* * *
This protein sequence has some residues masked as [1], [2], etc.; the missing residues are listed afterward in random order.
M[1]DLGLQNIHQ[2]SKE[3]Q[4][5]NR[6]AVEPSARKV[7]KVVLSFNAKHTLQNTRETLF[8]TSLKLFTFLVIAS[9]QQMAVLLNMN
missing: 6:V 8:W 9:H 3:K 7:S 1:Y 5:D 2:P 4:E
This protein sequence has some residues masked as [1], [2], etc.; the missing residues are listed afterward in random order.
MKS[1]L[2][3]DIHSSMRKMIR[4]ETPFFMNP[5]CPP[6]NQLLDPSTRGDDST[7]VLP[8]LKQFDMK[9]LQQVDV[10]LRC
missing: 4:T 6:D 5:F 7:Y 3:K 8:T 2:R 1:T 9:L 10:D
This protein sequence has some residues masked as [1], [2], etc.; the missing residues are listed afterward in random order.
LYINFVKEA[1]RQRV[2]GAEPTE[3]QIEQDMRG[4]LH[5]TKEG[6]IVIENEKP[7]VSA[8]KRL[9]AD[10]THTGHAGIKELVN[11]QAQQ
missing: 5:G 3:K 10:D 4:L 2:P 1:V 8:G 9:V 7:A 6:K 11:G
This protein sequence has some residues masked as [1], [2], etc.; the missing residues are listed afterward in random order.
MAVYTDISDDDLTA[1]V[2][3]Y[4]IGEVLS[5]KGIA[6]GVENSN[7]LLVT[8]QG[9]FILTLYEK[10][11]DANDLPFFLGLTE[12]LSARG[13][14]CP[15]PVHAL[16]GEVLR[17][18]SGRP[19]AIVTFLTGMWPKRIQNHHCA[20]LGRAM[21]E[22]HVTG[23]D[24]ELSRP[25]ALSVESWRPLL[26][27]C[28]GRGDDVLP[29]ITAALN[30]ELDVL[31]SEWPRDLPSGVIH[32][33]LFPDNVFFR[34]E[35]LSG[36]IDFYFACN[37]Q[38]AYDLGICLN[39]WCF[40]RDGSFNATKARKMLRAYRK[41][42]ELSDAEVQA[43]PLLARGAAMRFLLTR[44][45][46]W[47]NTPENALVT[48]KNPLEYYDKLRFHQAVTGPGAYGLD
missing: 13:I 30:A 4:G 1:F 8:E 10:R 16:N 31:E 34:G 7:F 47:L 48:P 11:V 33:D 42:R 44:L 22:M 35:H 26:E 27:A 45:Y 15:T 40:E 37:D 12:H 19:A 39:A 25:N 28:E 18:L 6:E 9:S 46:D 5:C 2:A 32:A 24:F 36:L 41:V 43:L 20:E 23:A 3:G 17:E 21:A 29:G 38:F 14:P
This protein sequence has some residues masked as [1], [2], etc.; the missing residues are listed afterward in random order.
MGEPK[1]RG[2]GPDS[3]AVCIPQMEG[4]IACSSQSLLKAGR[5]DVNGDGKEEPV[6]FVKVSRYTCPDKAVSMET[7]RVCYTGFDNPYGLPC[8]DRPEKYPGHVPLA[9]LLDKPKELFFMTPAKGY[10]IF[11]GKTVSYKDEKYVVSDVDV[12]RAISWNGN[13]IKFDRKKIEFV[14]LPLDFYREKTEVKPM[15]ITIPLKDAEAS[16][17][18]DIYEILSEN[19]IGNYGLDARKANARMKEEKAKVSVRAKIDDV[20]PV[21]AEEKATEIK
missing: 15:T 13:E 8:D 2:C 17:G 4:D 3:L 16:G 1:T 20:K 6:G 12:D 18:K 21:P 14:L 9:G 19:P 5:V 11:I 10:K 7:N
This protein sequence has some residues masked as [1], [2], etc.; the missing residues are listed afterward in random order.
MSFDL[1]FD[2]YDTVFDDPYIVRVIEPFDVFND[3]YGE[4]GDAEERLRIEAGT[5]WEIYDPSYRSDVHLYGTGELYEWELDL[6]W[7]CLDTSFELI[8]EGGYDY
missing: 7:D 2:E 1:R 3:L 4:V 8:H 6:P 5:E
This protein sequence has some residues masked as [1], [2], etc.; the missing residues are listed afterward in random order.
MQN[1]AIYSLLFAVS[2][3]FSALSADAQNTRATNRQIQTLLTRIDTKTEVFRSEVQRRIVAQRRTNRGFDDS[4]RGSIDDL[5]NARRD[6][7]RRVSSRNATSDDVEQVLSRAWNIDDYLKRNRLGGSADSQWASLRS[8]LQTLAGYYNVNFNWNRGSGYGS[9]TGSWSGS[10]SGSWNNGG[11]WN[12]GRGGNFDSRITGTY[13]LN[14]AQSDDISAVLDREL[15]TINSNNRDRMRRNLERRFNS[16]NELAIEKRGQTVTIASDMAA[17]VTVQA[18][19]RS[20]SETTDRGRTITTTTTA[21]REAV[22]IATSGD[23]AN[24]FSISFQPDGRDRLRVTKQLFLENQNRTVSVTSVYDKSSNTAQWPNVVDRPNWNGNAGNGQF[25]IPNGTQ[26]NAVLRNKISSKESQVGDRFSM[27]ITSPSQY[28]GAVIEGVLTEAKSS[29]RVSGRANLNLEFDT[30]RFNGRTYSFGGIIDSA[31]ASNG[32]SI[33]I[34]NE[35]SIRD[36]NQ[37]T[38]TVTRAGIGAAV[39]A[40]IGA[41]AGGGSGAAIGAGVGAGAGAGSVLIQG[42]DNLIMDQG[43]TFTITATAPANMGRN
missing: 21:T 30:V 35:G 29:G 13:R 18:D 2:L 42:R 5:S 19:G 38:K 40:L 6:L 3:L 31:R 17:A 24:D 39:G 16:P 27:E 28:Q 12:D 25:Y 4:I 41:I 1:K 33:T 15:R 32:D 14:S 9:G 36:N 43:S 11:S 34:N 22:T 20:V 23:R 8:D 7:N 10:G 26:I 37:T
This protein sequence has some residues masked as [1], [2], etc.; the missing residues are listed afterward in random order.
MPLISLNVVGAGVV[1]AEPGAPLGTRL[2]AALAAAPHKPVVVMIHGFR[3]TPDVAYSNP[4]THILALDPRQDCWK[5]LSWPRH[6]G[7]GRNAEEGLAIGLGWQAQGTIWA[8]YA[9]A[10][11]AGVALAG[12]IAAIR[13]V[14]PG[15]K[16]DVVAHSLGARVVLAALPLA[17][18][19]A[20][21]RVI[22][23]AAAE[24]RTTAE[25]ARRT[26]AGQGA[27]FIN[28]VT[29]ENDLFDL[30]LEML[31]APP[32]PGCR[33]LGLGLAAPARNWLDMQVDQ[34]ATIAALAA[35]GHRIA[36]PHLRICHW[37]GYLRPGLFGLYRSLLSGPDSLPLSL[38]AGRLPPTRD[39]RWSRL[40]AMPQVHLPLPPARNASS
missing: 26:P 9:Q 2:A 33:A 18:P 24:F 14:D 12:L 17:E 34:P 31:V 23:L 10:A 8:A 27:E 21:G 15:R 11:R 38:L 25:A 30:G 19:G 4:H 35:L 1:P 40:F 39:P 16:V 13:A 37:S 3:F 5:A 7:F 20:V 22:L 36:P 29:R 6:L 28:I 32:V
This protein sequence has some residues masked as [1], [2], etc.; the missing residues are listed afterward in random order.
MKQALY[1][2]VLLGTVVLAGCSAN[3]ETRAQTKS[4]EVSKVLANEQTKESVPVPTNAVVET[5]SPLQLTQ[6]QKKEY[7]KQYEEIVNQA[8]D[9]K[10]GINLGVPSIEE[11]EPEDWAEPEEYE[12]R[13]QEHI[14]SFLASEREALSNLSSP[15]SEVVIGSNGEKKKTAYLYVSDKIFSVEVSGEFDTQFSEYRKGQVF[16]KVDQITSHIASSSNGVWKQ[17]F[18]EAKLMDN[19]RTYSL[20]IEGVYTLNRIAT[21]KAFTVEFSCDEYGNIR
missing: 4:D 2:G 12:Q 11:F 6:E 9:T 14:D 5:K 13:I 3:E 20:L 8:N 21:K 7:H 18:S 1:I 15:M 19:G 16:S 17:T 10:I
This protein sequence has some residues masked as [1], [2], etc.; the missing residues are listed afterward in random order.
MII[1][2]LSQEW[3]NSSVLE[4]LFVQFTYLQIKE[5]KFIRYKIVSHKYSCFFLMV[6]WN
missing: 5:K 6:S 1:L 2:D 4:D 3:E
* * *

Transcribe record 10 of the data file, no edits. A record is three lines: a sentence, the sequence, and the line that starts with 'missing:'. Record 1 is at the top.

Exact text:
This protein sequence has some residues masked as [1], [2], etc.; the missing residues are listed afterward in random order.
MII[1][2]LSQEW[3]NSSVLE[4]LFVQFTYLQIKE[5]KFIRYKIVSHKYSCFFLMV[6]WN
missing: 5:K 6:S 1:L 2:D 4:D 3:E